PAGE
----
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What If Disney World Threw a Birthday Party and Nobody Came?

Walt Disney's (NYSE: DIS) most visited theme-park resort is gearing up for a major milestone. Disney World in Florida turns 50 in October, and the House of Mouse is hoping to take as long as it can to blow out the candles. Disney announced on Friday that it will stretch the celebration to a full 18 months. In short, we'll be celebrating Disney World's 50th year of existence later this month until the end of March in 2023.

Disney is no stranger to milking its milestones for as long as possible. It just happens to be a particularly smart move for Disney to take this route right now. In this challenging climate, the further out you go into the future, the brighter the prospects become for things getting back to normal for the theme park operator.

Image source: Disney.

There's a great big beautiful tomorrow

Disney World reopened in July of last year after a thorough social distancing makeover. Guests are spaced out from one another in queues. Plexiglass partitions protect guests at the expense of partially obstructing views. Most shows, parades, character interactions, and nighttime festivities are either suspended or scaled back dramatically to keep crowds from gathering in large groups. Masks are required at all times unless one is eating or drinking while stationary.

It's a buzzkill, but it's better than being Disneyland. Right?

Disney World is also currently allowing just 35% of each theme park's regular capacity in at any given time. It's requiring guests to make reservations in advance to visit a particular park on any given day.

Disney World is also limiting annual-pass sales to renewals at the moment, but it's better than being Disneyland and eliminating the passes entirely. Right?

A lot can change between now and October, but right now, it's hard to see Disney World at its best come October. COVID-19 case counts are declining again, but travel restrictions -- at the very least, international travel restrictions -- will likely still be in place to some extent.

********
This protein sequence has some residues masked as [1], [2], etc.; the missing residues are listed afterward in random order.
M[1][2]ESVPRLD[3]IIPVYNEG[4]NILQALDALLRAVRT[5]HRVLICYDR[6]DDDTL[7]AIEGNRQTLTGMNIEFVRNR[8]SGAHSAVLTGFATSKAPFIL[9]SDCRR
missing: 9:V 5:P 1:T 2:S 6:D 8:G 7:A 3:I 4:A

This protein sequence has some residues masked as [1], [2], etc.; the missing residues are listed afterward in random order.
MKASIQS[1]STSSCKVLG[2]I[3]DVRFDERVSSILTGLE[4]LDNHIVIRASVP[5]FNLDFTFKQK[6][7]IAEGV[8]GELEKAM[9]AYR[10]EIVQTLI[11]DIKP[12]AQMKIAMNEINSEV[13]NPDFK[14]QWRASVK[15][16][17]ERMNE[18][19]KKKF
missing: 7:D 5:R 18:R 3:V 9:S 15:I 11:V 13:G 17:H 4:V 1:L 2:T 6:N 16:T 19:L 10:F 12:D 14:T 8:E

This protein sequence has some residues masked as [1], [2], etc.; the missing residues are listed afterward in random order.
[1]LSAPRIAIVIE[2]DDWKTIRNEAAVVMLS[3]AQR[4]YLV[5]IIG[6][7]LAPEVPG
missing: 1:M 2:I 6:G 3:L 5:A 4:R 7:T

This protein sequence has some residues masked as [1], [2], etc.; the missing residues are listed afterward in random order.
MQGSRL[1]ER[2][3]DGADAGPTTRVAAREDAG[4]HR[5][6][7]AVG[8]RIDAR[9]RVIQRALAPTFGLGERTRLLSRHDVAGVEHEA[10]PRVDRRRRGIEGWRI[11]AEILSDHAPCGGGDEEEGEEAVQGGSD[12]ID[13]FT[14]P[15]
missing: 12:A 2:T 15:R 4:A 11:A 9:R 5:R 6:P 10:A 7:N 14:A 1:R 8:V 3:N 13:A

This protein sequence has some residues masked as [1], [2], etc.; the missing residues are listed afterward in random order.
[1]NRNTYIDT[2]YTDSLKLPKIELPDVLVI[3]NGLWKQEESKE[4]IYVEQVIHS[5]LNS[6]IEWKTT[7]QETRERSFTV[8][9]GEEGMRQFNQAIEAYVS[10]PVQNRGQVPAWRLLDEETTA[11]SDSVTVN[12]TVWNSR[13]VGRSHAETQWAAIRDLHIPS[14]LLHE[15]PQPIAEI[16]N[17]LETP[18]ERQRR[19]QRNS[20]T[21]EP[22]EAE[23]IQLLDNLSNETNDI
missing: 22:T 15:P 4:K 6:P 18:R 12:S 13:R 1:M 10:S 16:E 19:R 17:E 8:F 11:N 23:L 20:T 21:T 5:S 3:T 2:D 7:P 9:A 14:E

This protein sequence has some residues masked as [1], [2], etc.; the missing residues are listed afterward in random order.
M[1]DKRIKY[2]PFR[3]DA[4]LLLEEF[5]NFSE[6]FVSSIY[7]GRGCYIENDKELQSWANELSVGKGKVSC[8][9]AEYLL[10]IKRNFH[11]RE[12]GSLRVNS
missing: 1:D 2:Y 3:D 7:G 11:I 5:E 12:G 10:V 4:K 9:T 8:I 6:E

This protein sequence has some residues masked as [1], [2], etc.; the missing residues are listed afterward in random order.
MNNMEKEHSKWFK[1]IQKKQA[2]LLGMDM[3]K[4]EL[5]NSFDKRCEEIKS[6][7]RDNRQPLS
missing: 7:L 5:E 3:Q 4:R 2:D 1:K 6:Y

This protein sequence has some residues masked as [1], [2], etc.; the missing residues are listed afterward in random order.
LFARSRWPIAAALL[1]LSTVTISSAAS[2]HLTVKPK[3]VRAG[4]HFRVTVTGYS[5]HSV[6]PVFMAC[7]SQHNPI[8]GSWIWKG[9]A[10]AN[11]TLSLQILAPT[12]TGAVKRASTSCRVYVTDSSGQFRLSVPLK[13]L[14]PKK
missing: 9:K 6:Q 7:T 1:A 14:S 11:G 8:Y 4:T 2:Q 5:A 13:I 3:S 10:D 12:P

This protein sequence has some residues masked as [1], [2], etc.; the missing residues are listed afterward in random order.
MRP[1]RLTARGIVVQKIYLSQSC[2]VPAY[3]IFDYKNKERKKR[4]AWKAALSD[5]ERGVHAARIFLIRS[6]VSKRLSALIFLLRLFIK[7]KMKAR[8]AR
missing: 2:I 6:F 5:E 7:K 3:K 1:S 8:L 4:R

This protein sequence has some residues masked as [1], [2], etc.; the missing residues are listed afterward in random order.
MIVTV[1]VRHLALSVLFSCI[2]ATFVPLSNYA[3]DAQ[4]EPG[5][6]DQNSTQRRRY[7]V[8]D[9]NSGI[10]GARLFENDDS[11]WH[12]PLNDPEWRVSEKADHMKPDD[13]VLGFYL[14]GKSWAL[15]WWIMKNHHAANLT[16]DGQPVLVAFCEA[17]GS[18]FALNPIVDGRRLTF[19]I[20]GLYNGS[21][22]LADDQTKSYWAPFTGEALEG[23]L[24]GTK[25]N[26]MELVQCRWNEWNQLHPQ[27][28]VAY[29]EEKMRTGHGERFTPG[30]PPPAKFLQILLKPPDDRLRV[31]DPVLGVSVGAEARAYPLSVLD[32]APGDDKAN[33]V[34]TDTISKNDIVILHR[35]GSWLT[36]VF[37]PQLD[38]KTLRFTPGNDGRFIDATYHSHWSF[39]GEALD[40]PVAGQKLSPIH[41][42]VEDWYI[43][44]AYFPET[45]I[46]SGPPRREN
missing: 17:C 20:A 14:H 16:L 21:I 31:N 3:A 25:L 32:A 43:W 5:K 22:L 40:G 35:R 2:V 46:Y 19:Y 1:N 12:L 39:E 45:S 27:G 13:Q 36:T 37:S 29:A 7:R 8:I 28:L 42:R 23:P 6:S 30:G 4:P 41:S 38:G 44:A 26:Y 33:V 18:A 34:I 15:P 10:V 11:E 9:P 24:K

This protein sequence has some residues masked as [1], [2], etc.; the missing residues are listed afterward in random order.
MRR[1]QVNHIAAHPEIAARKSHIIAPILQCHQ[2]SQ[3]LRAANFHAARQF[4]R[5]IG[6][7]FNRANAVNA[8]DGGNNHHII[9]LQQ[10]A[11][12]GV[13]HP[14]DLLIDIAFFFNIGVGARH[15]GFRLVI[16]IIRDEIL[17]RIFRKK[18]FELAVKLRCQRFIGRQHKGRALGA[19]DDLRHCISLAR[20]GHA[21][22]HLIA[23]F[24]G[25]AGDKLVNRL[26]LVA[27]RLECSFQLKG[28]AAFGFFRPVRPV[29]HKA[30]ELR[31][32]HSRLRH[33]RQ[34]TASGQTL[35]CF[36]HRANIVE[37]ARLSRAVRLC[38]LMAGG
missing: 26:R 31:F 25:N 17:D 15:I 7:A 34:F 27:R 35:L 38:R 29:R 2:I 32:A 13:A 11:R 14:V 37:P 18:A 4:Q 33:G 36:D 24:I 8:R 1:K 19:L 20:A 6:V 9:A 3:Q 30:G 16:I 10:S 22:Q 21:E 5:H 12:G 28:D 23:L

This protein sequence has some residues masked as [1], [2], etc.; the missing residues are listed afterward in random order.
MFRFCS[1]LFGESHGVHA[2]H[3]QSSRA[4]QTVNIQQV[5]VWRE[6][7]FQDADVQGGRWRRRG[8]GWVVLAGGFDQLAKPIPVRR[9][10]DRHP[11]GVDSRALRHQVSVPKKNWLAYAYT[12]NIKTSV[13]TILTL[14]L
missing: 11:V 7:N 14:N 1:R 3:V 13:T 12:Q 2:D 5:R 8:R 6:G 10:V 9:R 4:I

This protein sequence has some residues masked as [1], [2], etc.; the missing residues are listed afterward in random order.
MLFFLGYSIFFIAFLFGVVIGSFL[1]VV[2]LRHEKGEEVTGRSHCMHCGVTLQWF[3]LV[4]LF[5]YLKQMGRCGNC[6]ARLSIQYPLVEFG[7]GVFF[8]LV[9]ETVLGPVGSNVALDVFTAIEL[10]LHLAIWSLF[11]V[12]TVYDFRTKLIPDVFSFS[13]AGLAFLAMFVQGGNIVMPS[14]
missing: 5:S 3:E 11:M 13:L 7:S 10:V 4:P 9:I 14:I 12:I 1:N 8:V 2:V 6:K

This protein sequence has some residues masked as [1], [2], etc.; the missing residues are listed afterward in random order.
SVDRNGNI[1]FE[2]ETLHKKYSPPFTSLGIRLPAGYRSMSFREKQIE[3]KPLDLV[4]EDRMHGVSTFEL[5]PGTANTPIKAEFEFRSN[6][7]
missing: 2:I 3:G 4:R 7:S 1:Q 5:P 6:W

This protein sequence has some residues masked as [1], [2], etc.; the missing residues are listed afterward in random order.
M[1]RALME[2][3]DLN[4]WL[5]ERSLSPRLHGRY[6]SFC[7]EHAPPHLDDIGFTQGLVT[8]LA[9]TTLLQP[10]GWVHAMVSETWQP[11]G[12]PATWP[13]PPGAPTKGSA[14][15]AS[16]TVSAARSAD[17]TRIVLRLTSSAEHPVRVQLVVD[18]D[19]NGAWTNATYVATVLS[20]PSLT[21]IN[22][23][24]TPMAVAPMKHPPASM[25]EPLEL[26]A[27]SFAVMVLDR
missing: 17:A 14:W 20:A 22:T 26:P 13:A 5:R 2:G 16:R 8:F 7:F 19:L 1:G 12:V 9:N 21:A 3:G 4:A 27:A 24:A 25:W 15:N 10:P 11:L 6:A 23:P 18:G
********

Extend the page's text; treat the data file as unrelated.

In an earnings call earlier this month, CEO Bob Chapek said he doesn't see masks going away in 2021. He's hopeful that required face coverings and social distancing measures will be gone by 2022, and that's just another good reason for 546 days of partying.

Time will help bring visitors and the economy back. It may also help get some projects back on track, too.

A lot of the new rides and experiences that Disney World was unveiling four years ago in anticipation of the resort turning 50 either won't be ready in October or have been quietly wiped off the board. No one expects the Tron-themed roller coaster at Disney's Magic Kingdom to be open by October, but it should definitely be rolling at some point during the celebration. A 900-room nature-inspired lodge, as well as several Epcot attractions, including a Mary Poppins ride, have been scrapped for the moment.

Disney is fortunate to be a well-diversified media stock right now. The shares are riding high as Disney+ carries the growth baton that's sending the stock to all-time highs.

Disney World isn't ready for a celebration right now, but it's quite possible that the baton may be snugly in its grasp at some point before the springtime of 2023 for it to be the lead sprinter. It may take time for Disney World to get back to where it was a year ago, but that's why an 18-month party clock is a brilliant timepiece for the world's most successful theme-park operator.

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Rick Munarriz owns shares of Walt Disney. The Motley Fool owns shares of and recommends Walt Disney. The Motley Fool has a disclosure policy.


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